Type check elimination

Here is a relatively simple approach to restore tail recursion, in the context of the above function f which tail-calls g. Just before performing the call to g(..), look at the stack to see if the current activation has a return-type-check

  • if it doesn’t, pop the current activation, store a T-type-check on the stack, and perform the call.
  • if the current activation has a U-type-check then pop the activation, pop that U-type-check, merge the types T and U into a combined type S (see below), push the S type check on the stack, and perform the call.

If T is *, none of the above is necessary, and the tail call can simply pop the activation, leave any existing type check on the stack as is, and perform the call.

Merging type checks

If U is * then we should push the more precise check T (and vice versa if T is *).

If U is a subtype of T, then we should push the more precise check U (and vice versa if T is a subtype of U).

However, two types may be compatible but neither is a subtype of the other. For example, function(int):* and function(*):int.

One solution would be to combine two compatible types into a single merged type-check. E.g. function(int):* and function(*):int would become function(int):int. This way there’s only one type-check saved on the stack and it can’t grow too big. It does require synthesizing new type objects, using some appropriate algorithm.

A simpler solution is to drop the second type check on the stack, and just keep the oldest one. This approach is type sound. But it violates abstractions by allowing f to cancel the return-type guarantee of g.

Implementation via cast-passing style

Merging casts on the stack as described above requires access to the cast on the top of the stack. If this cast is in the ML stack (in the reference implementation), such access is impossible. An alternative approach is cast-passing style, where each call to the evaluator passes in as an extra argument the cast on top of the stack (or null, if the top of the stack is not a cast).

eval(expr,topCast) {
   case expr of {
       apply(e1,e2) :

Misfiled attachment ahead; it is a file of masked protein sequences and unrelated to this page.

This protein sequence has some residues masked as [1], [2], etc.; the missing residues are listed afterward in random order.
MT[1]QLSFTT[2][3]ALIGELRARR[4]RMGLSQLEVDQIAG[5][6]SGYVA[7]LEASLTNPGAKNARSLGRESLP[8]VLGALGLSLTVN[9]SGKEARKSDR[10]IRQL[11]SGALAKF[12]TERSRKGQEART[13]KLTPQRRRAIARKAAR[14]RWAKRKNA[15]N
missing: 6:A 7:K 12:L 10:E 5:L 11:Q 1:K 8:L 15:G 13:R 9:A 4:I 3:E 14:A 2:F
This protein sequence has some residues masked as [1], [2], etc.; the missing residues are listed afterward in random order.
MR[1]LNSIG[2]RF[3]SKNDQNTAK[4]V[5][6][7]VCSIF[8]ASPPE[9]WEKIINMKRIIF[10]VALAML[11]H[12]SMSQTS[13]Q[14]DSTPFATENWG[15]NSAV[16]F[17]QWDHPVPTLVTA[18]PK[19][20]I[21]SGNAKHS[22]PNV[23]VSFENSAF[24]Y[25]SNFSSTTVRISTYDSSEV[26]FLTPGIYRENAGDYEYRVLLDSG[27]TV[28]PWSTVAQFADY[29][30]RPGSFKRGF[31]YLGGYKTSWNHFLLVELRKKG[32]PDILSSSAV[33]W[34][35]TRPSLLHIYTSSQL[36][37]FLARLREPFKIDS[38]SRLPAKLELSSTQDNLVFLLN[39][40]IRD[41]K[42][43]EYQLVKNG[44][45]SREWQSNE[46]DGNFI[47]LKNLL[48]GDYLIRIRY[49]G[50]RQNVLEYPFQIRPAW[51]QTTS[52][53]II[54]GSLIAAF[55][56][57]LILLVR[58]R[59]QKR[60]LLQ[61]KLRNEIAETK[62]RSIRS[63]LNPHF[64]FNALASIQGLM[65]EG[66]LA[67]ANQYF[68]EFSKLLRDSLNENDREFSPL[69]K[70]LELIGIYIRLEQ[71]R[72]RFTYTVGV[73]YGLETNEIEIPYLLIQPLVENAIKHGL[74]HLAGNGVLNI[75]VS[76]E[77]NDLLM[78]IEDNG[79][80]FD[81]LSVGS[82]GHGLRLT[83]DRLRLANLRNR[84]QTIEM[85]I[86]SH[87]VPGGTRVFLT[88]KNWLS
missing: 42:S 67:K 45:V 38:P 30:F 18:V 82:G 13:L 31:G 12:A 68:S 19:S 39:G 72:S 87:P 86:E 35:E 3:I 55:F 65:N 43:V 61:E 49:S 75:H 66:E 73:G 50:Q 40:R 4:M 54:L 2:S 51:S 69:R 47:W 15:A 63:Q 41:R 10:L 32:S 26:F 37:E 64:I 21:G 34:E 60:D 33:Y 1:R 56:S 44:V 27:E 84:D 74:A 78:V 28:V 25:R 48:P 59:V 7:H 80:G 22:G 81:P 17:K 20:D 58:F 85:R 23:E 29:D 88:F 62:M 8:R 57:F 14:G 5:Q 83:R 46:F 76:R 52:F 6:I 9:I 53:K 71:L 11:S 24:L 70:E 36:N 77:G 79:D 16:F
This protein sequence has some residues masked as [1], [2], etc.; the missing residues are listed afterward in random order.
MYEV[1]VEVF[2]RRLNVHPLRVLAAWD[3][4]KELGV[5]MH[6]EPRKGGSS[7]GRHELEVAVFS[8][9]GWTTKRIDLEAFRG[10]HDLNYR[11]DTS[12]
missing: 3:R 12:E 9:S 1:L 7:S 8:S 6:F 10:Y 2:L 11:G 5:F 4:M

let fun(formal,body,returnType) = eval(e1, null)
                arg = eval(e2, null)
            in eval( subst(arg,formal,body), merge(topCast,returnType) )

Implementation via stack annotation

These checks work a lot like stack annotations in the stack_inspection proposal, and could even be implemented with the same mechanism. The annotate method stores a type check above the current activation and getCurrentAnnotation tells us whether there is a current type-check stored above the current activation.

If we had a special stack annotator called returnTypeChecks:

magic native var returnTypeChecks : ControlInspector<TypeObject>;

then we could store type checks on the stack as stack annotations, and implement return-type-checks by instrumenting function calls. For example, a tail call to f(x) would be rewritten as:

let (T = returnTypeChecks.getCurrentAnnotation(), U = typeOf(f).returnType)
  (U == (type *)
     // we never need a *-type-check
     ? f(x)
     : (T === null
          // create a U-type-check
          ? (returnTypeChecks.annotate(U), f(x))
          : (U.isSubtypeOf(T)
               // replace the T-type-check with U
               ? (returnTypeChecks.annotate(U), f(x))
               : (T.isSubtypeOf(U)
                    // keep the T-type-check
                    ? f(x)
                    // keep the T-type-check and create a nested U-type-check
                    : (function() {
                           return f(x)

The evaluator would then need extra built-in behavior to check for the existence of a return-type-check annotation and perform the check whenever a function returns.

Merging sets of types

A different approach to merging types is akin to hash-consing: instead of keeping a single type-check on a stack frame, we keep a set of type-checks. Then instead of merging two casts, we merge a single cast into a set, but don’t re-add it if it’s already there. Then tail calls always replace their stack frame, but they may accumulate more than one cast.


An implementation via cast-passing style would be the same, except the merge function would operate on a type check and a set of type checks.

For an implementation based on stack annotation, a simple implementation of this merging function might look like:

function merge(Ts, U) {
    let newTs = [];
    let found = false;
    for (let i = 0; i < Ts.length; i++) {
        let T = Ts[i];
        if (T == U)
            found = true;
        else {
            if (U.isSubtypeOf(T)) {
                found = true;
            else if (T.isSubtypeOf(U))
    if (!found)
    return newTs;

and then a tail call to f(x) would look like:

let (Ts = returnTypeChecks.getCurrentAnnotation(), U = typeOf(f).returnType)
  (U == (type *)
     // we never need a *-type-check
     ? f(x)
     : (Ts === null
          // create a U-type-check
          ? (returnTypeChecks.annotate([U]), f(x))
          // merge U into the existing set of checks
          : (returnTypeChecks.annotate(merge(Ts, U)), f(x))))

Other considerations

The type-check elimination rules should work for relationships between things like a nominal type and the dynamic object type {*} – I think subtyping makes that work for free. There may be a few kinds of types that can be eliminated even when subtyping doesn’t work out.

Dave Herman 2007/04/25 14:45

clarification/runtime_types_and_conversions.txt · Last modified: 2007/07/31 18:45 by lars